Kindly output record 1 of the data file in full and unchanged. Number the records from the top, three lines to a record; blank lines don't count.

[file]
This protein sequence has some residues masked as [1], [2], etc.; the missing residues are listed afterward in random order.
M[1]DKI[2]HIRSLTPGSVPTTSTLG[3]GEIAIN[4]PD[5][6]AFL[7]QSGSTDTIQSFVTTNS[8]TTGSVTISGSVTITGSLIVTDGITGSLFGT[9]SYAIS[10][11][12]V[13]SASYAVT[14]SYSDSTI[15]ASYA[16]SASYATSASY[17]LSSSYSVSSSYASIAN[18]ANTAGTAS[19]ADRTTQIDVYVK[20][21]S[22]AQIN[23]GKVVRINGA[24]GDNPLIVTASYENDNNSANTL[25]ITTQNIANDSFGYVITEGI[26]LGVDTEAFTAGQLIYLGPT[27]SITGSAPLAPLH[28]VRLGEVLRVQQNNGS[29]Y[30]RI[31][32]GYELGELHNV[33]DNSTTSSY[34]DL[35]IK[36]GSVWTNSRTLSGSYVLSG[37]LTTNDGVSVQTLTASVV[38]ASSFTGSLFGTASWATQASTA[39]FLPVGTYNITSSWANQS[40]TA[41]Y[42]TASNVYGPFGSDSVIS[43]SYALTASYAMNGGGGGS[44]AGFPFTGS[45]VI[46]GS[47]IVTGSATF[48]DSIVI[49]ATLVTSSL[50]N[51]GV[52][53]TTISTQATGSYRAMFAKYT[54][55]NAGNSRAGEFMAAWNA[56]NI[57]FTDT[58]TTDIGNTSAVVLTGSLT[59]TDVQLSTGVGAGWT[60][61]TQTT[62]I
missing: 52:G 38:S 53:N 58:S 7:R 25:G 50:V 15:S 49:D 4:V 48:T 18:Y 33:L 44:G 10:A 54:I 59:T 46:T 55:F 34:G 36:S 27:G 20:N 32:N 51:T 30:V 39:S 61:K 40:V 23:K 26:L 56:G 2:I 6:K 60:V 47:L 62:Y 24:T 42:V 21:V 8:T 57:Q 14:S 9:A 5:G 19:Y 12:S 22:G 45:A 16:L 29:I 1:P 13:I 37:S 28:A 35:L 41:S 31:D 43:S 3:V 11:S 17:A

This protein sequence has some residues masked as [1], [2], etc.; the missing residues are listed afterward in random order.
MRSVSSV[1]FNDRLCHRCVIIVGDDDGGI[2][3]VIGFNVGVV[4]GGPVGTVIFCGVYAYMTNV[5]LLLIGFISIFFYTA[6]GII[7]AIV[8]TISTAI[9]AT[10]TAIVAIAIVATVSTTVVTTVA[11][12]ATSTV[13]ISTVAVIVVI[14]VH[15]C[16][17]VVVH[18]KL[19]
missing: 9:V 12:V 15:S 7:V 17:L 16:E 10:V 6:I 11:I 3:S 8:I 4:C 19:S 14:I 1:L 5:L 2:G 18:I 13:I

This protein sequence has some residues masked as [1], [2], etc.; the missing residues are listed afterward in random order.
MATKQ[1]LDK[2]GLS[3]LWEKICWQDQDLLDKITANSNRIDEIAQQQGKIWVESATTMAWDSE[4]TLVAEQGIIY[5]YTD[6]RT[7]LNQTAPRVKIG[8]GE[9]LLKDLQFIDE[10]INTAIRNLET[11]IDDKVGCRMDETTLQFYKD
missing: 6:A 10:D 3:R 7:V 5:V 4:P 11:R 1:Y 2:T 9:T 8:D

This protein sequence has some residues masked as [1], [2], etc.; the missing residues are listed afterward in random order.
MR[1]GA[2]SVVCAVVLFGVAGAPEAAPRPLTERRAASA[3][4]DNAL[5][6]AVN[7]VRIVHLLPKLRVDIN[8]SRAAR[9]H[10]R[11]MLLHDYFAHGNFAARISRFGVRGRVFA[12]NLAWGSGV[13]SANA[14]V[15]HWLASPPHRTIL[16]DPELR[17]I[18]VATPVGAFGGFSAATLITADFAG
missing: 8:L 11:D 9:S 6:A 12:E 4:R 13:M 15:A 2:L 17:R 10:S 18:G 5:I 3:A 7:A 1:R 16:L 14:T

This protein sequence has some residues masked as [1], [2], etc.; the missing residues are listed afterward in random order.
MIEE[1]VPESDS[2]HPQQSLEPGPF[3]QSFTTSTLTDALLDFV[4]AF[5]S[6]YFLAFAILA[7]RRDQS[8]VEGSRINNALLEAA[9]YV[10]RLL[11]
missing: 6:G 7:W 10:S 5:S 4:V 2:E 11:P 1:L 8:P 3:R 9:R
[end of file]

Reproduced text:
This protein sequence has some residues masked as [1], [2], etc.; the missing residues are listed afterward in random order.
M[1]DKI[2]HIRSLTPGSVPTTSTLG[3]GEIAIN[4]PD[5][6]AFL[7]QSGSTDTIQSFVTTNS[8]TTGSVTISGSVTITGSLIVTDGITGSLFGT[9]SYAIS[10][11][12]V[13]SASYAVT[14]SYSDSTI[15]ASYA[16]SASYATSASY[17]LSSSYSVSSSYASIAN[18]ANTAGTAS[19]ADRTTQIDVYVK[20][21]S[22]AQIN[23]GKVVRINGA[24]GDNPLIVTASYENDNNSANTL[25]ITTQNIANDSFGYVITEGI[26]LGVDTEAFTAGQLIYLGPT[27]SITGSAPLAPLH[28]VRLGEVLRVQQNNGS[29]Y[30]RI[31][32]GYELGELHNV[33]DNSTTSSY[34]DL[35]IK[36]GSVWTNSRTLSGSYVLSG[37]LTTNDGVSVQTLTASVV[38]ASSFTGSLFGTASWATQASTA[39]FLPVGTYNITSSWANQS[40]TA[41]Y[42]TASNVYGPFGSDSVIS[43]SYALTASYAMNGGGGGS[44]AGFPFTGS[45]VI[46]GS[47]IVTGSATF[48]DSIVI[49]ATLVTSSL[50]N[51]GV[52][53]TTISTQATGSYRAMFAKYT[54][55]NAGNSRAGEFMAAWNA[56]NI[57]FTDT[58]TTDIGNTSAVVLTGSLT[59]TDVQLSTGVGAGWT[60][61]TQTT[62]I
missing: 52:G 38:S 53:N 58:S 7:R 25:G 50:V 15:S 49:D 4:V 48:T 18:Y 33:L 44:G 10:A 54:I 59:T 46:T 55:F 34:G 36:S 27:G 20:N 32:N 51:T 30:V 39:S 61:K 40:V 23:K 26:L 56:G 2:I 6:K 60:V 47:L 62:Y 24:T 42:V 21:V 8:T 57:Q 14:S 9:A 5:G 19:Y 12:S 22:G 45:A 16:L 29:I 1:P 13:I 37:S 28:A 35:L 41:S 31:D 43:S 3:V 11:S 17:A